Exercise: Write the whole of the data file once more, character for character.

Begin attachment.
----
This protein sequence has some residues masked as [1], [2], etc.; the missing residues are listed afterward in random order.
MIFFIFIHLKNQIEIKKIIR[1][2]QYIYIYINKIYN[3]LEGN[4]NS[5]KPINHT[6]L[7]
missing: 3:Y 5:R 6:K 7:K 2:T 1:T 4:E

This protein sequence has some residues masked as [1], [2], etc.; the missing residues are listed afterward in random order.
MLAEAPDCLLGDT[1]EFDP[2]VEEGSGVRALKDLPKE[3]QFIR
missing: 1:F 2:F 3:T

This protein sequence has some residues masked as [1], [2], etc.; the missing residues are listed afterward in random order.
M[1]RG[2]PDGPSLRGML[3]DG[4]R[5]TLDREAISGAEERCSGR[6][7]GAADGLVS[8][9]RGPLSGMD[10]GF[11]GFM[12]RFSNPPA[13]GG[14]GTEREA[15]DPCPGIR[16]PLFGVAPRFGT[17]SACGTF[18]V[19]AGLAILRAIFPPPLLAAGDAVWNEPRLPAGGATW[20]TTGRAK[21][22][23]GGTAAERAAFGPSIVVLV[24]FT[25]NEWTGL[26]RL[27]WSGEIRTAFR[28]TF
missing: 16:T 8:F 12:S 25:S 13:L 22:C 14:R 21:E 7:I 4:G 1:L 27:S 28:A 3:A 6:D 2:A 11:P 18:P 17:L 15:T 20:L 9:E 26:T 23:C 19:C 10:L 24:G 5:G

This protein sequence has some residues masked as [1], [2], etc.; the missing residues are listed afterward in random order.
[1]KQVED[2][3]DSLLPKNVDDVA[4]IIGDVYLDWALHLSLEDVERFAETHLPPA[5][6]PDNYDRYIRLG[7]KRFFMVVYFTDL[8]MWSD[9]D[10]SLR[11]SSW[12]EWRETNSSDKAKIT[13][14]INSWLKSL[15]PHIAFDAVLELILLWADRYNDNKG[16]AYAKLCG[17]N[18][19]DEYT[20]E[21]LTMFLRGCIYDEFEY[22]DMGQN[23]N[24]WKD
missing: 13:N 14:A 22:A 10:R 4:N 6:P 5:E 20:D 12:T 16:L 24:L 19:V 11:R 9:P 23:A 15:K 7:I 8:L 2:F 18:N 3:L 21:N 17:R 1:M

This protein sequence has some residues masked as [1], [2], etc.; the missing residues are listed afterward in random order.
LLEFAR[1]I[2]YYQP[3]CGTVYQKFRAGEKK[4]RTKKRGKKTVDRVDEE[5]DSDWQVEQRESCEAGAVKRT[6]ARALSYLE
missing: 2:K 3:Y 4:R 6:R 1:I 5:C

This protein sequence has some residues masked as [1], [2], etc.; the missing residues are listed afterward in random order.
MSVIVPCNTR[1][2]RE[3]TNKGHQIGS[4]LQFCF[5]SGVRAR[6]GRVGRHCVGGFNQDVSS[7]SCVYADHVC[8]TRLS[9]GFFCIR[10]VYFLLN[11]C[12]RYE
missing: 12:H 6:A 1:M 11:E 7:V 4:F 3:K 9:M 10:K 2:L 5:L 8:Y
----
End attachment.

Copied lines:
This protein sequence has some residues masked as [1], [2], etc.; the missing residues are listed afterward in random order.
MIFFIFIHLKNQIEIKKIIR[1][2]QYIYIYINKIYN[3]LEGN[4]NS[5]KPINHT[6]L[7]
missing: 3:Y 5:R 6:K 7:K 2:T 1:T 4:E

This protein sequence has some residues masked as [1], [2], etc.; the missing residues are listed afterward in random order.
MLAEAPDCLLGDT[1]EFDP[2]VEEGSGVRALKDLPKE[3]QFIR
missing: 1:F 2:F 3:T

This protein sequence has some residues masked as [1], [2], etc.; the missing residues are listed afterward in random order.
M[1]RG[2]PDGPSLRGML[3]DG[4]R[5]TLDREAISGAEERCSGR[6][7]GAADGLVS[8][9]RGPLSGMD[10]GF[11]GFM[12]RFSNPPA[13]GG[14]GTEREA[15]DPCPGIR[16]PLFGVAPRFGT[17]SACGTF[18]V[19]AGLAILRAIFPPPLLAAGDAVWNEPRLPAGGATW[20]TTGRAK[21][22][23]GGTAAERAAFGPSIVVLV[24]FT[25]NEWTGL[26]RL[27]WSGEIRTAFR[28]TF
missing: 16:T 8:F 12:S 25:S 13:L 22:C 14:R 21:E 7:I 4:G 1:L 27:S 28:A 3:A 6:D 2:A 11:P 18:P 17:L 15:T 20:L 9:E 26:T 23:C 19:C 10:L 24:G 5:G

This protein sequence has some residues masked as [1], [2], etc.; the missing residues are listed afterward in random order.
[1]KQVED[2][3]DSLLPKNVDDVA[4]IIGDVYLDWALHLSLEDVERFAETHLPPA[5][6]PDNYDRYIRLG[7]KRFFMVVYFTDL[8]MWSD[9]D[10]SLR[11]SSW[12]EWRETNSSDKAKIT[13][14]INSWLKSL[15]PHIAFDAVLELILLWADRYNDNKG[16]AYAKLCG[17]N[18][19]DEYT[20]E[21]LTMFLRGCIYDEFEY[22]DMGQN[23]N[24]WKD
missing: 13:N 14:A 22:A 10:R 4:N 6:P 5:E 20:D 12:T 16:L 24:L 19:V 11:R 9:P 23:A 15:K 7:I 8:L 2:F 18:N 3:L 21:N 17:R 1:M

This protein sequence has some residues masked as [1], [2], etc.; the missing residues are listed afterward in random order.
LLEFAR[1]I[2]YYQP[3]CGTVYQKFRAGEKK[4]RTKKRGKKTVDRVDEE[5]DSDWQVEQRESCEAGAVKRT[6]ARALSYLE
missing: 2:K 3:Y 4:R 6:R 1:I 5:C

This protein sequence has some residues masked as [1], [2], etc.; the missing residues are listed afterward in random order.
MSVIVPCNTR[1][2]RE[3]TNKGHQIGS[4]LQFCF[5]SGVRAR[6]GRVGRHCVGGFNQDVSS[7]SCVYADHVC[8]TRLS[9]GFFCIR[10]VYFLLN[11]C[12]RYE
missing: 12:H 6:A 1:M 11:E 7:V 4:F 3:K 9:M 10:K 2:L 5:L 8:Y